Now in its twelfth year, Class 46 is dedicated to European trade mark law and practice. This weblog is written by a team of enthusiasts who want to spread the word and share their thoughts with others.
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WEDNESDAY, 8 SEPTEMBER 2010
General Court gives applicant the blues
In a decision of today, the General Court, confirming both the examiner and the 4th Board of Appeal, denied trade mark protection for the depicted image (not a 3D mark) of a guitar head for goods including musical instruments, guitars, loudspeakers and amplifiers.
Applying standard case law, the Court concluded that the sign depicted a common guitar head that was not perceived as an indication of origin by the relevant public (taking as irrelevant the possibility that some guitar fans may be able to recognize the manufacturer of a guitar based on the head's shape). The argument that the sign only depicted a part of a guitar was deemd irrelevant, because it was not a sign wholly distinct from the product (such as a word mark). Amplifiers and loudspeakers were necessary complements to electric guitars and as such encompassed by the absolute ground for refusal.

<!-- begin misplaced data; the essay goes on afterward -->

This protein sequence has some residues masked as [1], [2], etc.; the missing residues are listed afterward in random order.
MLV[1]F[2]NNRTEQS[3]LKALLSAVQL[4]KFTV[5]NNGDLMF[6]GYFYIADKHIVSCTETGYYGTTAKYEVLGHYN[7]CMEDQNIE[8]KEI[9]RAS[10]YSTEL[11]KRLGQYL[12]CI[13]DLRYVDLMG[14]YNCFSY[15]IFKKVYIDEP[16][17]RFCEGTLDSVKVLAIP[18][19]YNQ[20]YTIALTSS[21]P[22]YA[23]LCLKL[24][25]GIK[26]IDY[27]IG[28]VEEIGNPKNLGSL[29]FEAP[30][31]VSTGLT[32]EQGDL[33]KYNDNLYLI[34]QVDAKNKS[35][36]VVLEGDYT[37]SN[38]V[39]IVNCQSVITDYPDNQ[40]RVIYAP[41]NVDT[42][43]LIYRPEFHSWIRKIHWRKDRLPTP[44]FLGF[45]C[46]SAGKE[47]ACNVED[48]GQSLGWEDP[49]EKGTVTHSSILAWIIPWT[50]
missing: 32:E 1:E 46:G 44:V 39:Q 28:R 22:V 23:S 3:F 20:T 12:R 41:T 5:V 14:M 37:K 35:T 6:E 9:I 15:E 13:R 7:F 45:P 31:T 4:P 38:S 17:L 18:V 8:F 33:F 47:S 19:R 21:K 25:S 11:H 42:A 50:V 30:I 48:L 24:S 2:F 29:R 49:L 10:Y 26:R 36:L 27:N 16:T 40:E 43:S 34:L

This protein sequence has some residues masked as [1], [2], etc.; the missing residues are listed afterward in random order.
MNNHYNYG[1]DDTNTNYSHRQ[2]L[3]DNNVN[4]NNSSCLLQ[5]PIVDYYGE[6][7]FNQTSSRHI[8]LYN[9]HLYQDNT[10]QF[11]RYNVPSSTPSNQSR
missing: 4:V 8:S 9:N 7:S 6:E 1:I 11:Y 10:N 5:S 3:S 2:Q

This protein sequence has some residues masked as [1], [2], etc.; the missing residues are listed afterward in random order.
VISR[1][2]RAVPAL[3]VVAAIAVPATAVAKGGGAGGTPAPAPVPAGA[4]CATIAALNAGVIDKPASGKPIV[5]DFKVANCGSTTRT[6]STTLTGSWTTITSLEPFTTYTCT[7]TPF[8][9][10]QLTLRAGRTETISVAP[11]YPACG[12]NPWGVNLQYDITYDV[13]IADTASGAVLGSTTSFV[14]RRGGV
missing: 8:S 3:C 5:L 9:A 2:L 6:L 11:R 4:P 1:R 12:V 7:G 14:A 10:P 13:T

Acquired distinctiveness was not claimed.
So far, T-458/08 is only available in French and German.
For a similar decision by the Swiss authorities (concerning, however, a true 3D mark), see here (German summary).
Posted by: Mark Schweizer @ 17.57
general court, absolute grounds for refusal,
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